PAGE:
A lecture at the National Physics Laboratory – Ultracold Molecules and their Applications
I was recently invited by a friend of mine to a lecture at the National Physics Laboratory (NPL), given by Dr Mike Tarbutt of Imperial College London, on the process of cooling molecules close to absolute zero. Being interested in all things science-y I went along. It proved to be fascinating.
The lecture itself focused on cooling of Calcium Fluoride (CaF) and Ytterbium Fluoride (YbF) molecules and capturing them in a Magneto Optical Trap (MOT). I learned far more than I could put down here, so I will focus in this post on the process of cooling CaF close to absolute zero, around 50μK to be precise.
In order to capture the CaF molecules in the MOT, they must first go through a series of slowing and cooling stages. Figure 1 shows a diagram of the whole setup.
The first stage is to produce a pulse of CaF molecules directed towards the MOT. In order to achieve this a source of calcium is reacted with Sulphur Hexafluoride (SF6) using the ablation laser (Figure 1, left hand side). Helium (He) is then used in a continuous flow in order to make the CaF molecules pulse towards the MOT. This helium gas is also cooled to a very low temperature of 4K to help reduce the initial temperature of the CaF molecules.
Once the CaF molecules have started flowing towards the MOT they then need to be cooled and slowed enough in order to be caught by it. The molecules start at speeds of ~150ms-1 and are slowed to ~10ms-1. To achieve this laser cooling is used, also known as Doppler cooling because of its use of the Doppler effect to ensure that molecules coming towards the laser are hit at the right frequency to resonate with the atom.
At this correct frequency, the molecule will absorb the photon of light and emit an identical photon with the same momentum as the photon it absorbs. Therefore, if the direction of the photon it emits is in the opposite direction to the movement of the molecule, it will cause it to slow down. The laser operates at a slightly lower frequency and the Doppler effect causes this frequency to increase as the molecule moves towards the source, eventually causing a photon to be absorbed and emitted. The Doppler effect also ensures that the CaF molecules are hit at the right frequency so that they are slowed down and not sped up by the laser.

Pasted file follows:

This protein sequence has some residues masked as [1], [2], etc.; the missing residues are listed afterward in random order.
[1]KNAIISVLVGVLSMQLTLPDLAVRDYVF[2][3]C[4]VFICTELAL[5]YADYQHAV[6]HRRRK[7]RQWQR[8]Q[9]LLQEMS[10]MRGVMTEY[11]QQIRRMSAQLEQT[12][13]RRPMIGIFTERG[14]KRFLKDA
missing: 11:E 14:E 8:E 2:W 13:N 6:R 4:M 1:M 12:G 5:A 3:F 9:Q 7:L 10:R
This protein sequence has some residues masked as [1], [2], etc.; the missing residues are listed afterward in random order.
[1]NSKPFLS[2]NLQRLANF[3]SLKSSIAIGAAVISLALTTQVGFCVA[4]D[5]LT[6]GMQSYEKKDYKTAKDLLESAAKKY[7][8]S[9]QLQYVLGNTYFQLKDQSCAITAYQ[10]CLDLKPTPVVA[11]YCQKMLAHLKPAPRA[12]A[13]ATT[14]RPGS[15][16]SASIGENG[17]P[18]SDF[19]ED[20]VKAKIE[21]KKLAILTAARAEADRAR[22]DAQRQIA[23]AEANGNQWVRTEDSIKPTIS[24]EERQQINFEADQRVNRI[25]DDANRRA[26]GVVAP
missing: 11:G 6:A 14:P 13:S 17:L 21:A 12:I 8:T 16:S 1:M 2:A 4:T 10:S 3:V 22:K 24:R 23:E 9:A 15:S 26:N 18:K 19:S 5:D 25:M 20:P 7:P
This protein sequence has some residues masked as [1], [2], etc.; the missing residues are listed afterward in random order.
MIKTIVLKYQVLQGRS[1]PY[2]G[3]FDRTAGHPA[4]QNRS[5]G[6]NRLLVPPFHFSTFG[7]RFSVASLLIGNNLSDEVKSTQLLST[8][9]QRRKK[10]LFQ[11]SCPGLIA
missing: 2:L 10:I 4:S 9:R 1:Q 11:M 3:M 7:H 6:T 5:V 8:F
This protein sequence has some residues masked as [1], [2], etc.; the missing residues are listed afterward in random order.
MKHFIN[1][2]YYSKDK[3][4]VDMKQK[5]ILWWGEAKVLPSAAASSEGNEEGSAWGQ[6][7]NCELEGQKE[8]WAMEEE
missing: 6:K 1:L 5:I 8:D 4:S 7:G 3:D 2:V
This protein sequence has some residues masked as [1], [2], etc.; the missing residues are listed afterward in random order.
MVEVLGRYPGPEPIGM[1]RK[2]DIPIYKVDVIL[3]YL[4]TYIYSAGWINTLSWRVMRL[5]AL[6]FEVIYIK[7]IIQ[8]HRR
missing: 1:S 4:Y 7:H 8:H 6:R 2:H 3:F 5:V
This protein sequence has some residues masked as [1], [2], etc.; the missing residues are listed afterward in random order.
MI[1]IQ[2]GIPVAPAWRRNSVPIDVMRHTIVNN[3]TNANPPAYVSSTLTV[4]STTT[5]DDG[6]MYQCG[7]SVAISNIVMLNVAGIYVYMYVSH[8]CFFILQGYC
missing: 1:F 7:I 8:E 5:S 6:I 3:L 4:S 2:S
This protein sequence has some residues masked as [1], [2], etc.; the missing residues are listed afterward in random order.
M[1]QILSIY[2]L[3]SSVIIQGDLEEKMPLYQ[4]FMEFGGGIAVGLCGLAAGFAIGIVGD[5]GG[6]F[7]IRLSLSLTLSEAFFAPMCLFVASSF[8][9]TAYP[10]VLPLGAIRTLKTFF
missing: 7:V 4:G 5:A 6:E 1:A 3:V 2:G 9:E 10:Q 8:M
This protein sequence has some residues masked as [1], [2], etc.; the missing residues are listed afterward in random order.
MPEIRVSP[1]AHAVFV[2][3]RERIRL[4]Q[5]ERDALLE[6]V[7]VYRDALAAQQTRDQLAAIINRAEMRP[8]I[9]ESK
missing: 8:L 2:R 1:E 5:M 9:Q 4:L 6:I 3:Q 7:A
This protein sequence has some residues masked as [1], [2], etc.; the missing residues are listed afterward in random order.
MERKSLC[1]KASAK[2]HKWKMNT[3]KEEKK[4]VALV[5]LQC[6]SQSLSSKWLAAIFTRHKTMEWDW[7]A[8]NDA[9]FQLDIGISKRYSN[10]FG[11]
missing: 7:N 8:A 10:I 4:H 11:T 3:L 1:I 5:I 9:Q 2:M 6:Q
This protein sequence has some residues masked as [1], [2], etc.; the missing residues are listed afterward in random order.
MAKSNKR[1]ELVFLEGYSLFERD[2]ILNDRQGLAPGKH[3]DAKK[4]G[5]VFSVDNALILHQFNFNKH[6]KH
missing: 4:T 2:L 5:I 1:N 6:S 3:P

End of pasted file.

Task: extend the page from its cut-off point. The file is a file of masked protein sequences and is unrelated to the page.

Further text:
It was found however that just by reducing the laser’s frequency by a constant amount wasn’t sufficient at slowing the molecules down enough to capture them in the MOT. Another addition had to be made to do what is referred to as “frequency chirping” whereby the laser’s frequency is changed dynamically to ensure that it resonates with the molecules for as long as possible as they are travelling towards the MOT. This allowed the molecules to be slowed enough to be captured by the MOT.
Once the molecules are trapped in the MOT they are concentrated at a molecule density of roughly 1.6 x 105cm-3. The molecules are then transferred into a three-dimensional blue-detuned optical molasses where sub-Doppler cooling is used very effectively to reduce the temperatures even further.
This is not just theoretical science, these ultra cold molecules have multiple applications. They can be used in atomic clocks, to measure the electric dipole moment (EDM) of electrons, loaded into microscopic optical tweezer traps and formed into regular arrays for quantum simulation. They could even be loaded into chip-based electric traps and coupled to transmission line resonators in order to create a quantum processor. There are many more possibilities and this is an exciting field of science right now. If I get the chance, I’m definitely going back for more.
For further reading on the subject follow this link to an article in Nature: https://www.nature.com/nphys/journal/vaop/ncurrent/full/nphys4241.html and this link to the original paper http://www.imperial.ac.uk/media/imperial-college/research-centres-and-groups/the-centre-for-cold-matter/public/Zhelyazkova-V-2014-PhD-Thesis-pdf.pdf